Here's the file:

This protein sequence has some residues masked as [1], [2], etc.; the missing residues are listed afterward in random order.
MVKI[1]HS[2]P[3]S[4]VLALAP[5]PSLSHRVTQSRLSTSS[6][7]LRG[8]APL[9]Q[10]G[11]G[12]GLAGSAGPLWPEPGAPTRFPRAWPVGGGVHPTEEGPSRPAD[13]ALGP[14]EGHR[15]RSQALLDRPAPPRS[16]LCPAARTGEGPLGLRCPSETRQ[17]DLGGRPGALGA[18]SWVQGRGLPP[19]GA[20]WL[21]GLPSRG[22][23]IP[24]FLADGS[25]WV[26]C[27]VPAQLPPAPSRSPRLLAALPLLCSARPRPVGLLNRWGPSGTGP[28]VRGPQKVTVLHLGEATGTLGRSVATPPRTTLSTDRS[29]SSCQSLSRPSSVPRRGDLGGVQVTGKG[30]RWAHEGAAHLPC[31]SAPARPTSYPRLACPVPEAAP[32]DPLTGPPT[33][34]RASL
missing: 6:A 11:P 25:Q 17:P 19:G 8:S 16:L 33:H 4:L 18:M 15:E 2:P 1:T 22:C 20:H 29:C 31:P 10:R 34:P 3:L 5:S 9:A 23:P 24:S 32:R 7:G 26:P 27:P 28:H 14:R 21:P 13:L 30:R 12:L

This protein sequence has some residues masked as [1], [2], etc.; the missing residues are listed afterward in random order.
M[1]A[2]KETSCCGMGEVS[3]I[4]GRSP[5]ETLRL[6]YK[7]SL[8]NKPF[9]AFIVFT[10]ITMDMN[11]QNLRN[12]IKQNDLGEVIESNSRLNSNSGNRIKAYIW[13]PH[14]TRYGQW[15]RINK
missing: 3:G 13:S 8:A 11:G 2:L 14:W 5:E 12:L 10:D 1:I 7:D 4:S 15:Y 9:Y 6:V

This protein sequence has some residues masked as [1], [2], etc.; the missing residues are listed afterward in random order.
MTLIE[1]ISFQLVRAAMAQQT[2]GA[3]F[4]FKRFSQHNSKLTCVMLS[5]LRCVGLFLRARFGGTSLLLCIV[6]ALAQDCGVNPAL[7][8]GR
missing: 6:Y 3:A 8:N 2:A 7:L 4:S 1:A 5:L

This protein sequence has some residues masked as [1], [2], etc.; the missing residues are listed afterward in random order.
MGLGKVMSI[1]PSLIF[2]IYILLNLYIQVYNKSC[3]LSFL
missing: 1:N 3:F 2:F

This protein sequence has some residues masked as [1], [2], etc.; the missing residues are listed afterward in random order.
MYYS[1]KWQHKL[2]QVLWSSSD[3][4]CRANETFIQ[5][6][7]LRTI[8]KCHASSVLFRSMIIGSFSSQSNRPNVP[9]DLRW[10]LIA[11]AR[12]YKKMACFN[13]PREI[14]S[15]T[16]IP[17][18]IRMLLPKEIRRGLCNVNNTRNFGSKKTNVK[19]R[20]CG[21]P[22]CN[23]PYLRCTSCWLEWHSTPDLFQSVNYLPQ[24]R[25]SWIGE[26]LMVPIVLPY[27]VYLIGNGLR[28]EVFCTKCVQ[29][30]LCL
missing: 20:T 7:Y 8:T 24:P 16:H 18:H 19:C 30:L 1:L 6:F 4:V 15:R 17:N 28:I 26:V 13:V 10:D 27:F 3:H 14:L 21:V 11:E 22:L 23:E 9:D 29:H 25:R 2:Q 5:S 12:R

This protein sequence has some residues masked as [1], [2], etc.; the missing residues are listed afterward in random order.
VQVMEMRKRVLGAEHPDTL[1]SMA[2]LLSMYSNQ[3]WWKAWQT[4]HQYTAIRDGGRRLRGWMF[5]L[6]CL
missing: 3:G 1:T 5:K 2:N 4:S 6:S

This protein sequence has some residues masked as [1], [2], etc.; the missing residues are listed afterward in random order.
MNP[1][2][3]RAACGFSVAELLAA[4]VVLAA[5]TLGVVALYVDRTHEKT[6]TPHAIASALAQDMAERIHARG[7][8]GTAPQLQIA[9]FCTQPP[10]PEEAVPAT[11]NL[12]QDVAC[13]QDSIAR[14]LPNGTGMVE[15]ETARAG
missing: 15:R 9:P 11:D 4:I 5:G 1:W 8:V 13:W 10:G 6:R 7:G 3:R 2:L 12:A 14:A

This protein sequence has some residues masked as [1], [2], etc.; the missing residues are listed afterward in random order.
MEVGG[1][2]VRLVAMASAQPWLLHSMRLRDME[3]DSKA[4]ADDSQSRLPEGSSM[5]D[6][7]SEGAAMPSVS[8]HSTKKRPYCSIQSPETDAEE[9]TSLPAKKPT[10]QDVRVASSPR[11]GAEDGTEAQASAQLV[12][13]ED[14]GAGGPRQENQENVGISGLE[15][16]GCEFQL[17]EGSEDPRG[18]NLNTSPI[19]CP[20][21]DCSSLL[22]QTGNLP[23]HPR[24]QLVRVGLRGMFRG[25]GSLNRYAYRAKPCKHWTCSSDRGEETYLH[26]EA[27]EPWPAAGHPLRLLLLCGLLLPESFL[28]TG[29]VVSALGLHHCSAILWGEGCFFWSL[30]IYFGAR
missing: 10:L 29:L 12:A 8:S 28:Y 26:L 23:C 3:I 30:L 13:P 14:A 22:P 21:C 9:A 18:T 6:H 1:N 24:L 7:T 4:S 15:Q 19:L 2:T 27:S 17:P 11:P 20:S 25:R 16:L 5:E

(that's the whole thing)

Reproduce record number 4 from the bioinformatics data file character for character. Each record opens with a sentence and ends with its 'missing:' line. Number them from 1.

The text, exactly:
This protein sequence has some residues masked as [1], [2], etc.; the missing residues are listed afterward in random order.
MGLGKVMSI[1]PSLIF[2]IYILLNLYIQVYNKSC[3]LSFL
missing: 1:N 3:F 2:F